Of course to believe in something is to have little doubt. I’m not religious in the conventional sense but follow humanistic values, more specifically the power of love – love over evil – sucker for love darling – and our responsibilities in a shared world.

But if you look at the portraits… They’re objective not emotional, with eyes cast down. I mean darling, I love painting eyes, they’re fathomless, but here in this project I want to try to capture the energy of the an active faith not the ego, but the meditation. So there is no connection, because they are meditating or in trance – or praying or reading a devotional work. 

It’s been hugely interesting to meet these people. I’m always hoping someone I meet will change my life. I’m still waiting. 

Those represented vary in status from senior priests who have churches or temples to lay people who simply practice their faith – there are 16 religions of over 5 million adherents, distinct yet ironically quite similar. When I build a portrait I rely on this white background that I use, it’s like a signature. I use translucent oil on the gesso on plain wood; this shows up the white like paint, it becomes part of it.  The perfect portrait is tactile, the paint moves, it’s got a life in itself. I’ll exaggerate aspects of people to make them more animated.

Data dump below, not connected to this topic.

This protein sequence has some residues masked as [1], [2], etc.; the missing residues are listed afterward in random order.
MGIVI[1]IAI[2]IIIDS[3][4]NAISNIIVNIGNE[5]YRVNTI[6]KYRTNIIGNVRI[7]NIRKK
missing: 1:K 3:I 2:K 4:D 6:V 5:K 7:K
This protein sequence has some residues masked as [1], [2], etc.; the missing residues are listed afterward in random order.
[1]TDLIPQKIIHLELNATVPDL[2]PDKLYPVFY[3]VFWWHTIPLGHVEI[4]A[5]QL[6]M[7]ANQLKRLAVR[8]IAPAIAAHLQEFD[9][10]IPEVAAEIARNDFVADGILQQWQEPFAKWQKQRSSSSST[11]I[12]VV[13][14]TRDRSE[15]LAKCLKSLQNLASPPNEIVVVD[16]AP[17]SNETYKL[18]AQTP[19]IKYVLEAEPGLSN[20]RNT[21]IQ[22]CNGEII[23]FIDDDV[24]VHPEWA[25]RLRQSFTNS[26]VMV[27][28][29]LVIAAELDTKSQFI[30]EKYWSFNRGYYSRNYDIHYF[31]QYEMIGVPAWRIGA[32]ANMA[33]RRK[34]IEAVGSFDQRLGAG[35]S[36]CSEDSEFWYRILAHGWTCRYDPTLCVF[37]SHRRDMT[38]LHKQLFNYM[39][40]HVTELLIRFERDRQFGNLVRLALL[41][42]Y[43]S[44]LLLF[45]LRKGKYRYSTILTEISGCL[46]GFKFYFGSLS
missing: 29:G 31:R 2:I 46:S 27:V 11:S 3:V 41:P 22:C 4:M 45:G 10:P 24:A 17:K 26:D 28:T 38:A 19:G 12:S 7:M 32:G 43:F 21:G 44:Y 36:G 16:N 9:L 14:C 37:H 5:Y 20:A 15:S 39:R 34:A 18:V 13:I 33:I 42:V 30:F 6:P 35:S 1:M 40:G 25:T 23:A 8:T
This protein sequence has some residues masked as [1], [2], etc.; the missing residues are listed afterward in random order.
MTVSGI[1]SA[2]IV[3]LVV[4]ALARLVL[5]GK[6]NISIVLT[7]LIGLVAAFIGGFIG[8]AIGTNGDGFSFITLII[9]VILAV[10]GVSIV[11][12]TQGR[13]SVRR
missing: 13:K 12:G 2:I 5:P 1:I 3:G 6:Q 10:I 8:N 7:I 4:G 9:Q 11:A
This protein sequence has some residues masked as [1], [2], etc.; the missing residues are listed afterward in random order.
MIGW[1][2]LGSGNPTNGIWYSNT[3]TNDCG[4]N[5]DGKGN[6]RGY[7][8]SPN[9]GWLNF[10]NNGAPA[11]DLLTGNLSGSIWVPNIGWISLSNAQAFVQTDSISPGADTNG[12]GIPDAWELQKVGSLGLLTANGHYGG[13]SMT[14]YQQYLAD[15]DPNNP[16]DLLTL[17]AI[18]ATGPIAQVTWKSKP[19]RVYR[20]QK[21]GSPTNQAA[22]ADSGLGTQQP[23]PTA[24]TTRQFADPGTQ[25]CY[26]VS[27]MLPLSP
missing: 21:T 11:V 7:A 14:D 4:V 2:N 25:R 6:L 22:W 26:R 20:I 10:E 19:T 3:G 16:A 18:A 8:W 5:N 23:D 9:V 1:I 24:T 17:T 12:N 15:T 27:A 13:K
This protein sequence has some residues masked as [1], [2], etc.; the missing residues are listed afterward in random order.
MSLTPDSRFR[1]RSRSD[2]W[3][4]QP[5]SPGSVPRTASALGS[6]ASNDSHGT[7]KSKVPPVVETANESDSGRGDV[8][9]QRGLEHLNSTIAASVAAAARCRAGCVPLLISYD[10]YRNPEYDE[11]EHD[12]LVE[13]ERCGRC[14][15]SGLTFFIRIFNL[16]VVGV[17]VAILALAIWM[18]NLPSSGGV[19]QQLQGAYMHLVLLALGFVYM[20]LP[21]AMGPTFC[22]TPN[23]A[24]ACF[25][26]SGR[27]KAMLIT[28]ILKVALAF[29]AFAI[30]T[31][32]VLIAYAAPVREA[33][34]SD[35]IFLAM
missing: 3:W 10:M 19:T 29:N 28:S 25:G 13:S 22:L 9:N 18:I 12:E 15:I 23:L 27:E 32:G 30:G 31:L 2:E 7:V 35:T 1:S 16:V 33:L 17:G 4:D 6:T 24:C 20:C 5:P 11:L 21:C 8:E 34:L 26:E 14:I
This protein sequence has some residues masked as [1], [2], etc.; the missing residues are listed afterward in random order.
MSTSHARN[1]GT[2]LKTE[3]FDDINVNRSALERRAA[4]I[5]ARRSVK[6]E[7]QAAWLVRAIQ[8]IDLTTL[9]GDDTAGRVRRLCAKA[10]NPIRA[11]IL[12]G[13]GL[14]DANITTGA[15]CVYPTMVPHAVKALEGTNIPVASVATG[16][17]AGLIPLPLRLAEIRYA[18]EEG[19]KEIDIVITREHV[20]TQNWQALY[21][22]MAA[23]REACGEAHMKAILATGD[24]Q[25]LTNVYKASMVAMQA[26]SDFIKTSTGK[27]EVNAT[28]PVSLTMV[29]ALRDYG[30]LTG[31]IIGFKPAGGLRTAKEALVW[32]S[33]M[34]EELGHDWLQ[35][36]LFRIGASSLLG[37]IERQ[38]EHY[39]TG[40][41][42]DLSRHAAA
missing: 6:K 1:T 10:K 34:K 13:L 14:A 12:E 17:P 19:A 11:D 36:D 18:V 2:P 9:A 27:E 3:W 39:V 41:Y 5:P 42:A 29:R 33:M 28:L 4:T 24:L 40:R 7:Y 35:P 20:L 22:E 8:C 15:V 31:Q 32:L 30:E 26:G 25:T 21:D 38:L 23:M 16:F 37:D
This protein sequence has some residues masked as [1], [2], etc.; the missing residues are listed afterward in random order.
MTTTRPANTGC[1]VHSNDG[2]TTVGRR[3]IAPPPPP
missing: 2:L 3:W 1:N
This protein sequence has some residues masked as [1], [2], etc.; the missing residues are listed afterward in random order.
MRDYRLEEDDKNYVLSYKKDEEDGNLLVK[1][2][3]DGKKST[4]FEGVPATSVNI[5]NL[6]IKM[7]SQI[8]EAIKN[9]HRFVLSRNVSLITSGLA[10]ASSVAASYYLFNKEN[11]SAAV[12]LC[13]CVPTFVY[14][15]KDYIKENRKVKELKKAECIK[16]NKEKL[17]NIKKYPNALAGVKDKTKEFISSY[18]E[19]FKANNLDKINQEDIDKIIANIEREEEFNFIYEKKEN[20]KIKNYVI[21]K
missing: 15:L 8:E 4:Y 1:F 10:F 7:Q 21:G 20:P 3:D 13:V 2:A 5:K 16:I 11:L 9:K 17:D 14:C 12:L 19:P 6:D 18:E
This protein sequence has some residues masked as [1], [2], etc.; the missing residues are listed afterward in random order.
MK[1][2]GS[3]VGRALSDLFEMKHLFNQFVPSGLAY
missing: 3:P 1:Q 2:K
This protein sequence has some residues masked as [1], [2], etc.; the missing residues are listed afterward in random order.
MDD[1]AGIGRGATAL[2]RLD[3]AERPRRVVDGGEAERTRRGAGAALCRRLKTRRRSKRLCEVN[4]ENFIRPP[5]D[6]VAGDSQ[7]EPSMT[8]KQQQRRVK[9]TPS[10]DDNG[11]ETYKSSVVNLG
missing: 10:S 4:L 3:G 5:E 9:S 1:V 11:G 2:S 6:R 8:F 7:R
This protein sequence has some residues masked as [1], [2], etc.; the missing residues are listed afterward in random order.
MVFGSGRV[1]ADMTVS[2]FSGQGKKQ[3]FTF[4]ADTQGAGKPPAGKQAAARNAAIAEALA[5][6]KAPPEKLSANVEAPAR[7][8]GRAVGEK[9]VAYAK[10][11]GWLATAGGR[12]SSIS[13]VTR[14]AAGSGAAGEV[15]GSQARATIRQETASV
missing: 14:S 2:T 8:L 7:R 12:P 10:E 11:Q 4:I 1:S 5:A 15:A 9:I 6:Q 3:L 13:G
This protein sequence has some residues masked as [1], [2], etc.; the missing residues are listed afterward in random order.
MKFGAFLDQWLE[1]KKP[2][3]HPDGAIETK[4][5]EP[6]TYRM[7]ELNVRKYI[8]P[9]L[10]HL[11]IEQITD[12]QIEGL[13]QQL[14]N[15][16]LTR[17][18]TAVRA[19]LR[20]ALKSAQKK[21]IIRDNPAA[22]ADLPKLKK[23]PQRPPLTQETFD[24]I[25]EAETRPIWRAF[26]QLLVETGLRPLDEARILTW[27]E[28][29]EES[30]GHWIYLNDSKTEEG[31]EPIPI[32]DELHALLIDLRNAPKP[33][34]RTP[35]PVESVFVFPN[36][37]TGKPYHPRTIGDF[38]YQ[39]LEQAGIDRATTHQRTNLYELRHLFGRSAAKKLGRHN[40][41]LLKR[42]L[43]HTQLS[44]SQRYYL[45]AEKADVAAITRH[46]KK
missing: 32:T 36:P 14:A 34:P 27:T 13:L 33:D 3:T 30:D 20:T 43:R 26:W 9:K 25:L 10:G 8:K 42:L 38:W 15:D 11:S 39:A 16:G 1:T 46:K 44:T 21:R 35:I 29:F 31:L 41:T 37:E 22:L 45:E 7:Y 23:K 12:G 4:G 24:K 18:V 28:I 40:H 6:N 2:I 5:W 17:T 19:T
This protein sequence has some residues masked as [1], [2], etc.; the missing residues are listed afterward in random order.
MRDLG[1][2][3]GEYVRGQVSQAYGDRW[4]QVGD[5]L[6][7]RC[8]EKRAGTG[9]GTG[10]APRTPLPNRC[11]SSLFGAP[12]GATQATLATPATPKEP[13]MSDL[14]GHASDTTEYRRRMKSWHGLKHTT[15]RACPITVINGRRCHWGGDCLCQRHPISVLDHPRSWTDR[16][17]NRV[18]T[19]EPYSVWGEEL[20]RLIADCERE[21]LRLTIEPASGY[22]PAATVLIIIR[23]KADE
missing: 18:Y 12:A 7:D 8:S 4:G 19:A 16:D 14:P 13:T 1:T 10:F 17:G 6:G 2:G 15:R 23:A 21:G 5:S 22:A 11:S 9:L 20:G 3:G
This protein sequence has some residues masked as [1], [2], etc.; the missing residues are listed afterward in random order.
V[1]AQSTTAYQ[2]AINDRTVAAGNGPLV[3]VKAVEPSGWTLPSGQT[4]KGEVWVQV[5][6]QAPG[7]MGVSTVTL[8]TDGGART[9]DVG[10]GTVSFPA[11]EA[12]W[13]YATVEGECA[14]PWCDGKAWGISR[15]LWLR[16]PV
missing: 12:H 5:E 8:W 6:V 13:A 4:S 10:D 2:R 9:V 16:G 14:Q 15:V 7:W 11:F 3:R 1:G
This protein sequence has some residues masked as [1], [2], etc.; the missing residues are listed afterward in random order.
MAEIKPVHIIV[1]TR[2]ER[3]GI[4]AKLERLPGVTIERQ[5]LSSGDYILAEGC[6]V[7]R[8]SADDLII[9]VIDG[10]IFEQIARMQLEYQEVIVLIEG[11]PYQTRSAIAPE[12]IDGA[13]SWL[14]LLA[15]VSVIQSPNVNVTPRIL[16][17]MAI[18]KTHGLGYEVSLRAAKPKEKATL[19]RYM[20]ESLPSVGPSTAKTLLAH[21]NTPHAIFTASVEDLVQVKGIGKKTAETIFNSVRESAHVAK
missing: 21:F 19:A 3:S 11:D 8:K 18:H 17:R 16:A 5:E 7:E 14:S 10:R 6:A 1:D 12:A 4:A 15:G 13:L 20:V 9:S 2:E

In a way this project is full of faults.  I fail as a human because it’s just an impression that I’m painting, but you know artists are just magicians; painting is a conjuring, like magicians; Bacon, Van Dyke, they’re just creating, conjuring something.

No, The Ambassadors is not commercial at all, it can only be sold en masse and I haven’t paid anyone for posing. Any monies will go to an agreed charity. It’s a serious attempt to record Faith. People die for their Faith. They should be recorded for it. 

Ambassadors came out of another religious project, about religious books.

It’s taken me three years to collect nine language versions of the same sacred books. It’s an honour to have them, and I receive them with honour, sometimes wrapped in silk.

People die for their faith, people die for their book.

It’s so meaningful to have it in their homes. 

It’s polemical, provocative what I’ve done. I’ve got the Guru Granth Sahib on top of the Torah, touching it. The Koran touching the Torah. It’s mathematical, this pile of books, Confucius, the I Ching, Tao, the largest on the bottom, random. Christians, Sikhs, Buddhists. They are all virtually the same their dogmas, I’m making them into one book and yet they are all different. For people who understand about love they will be one book, but for people who are ignorant, they are different books.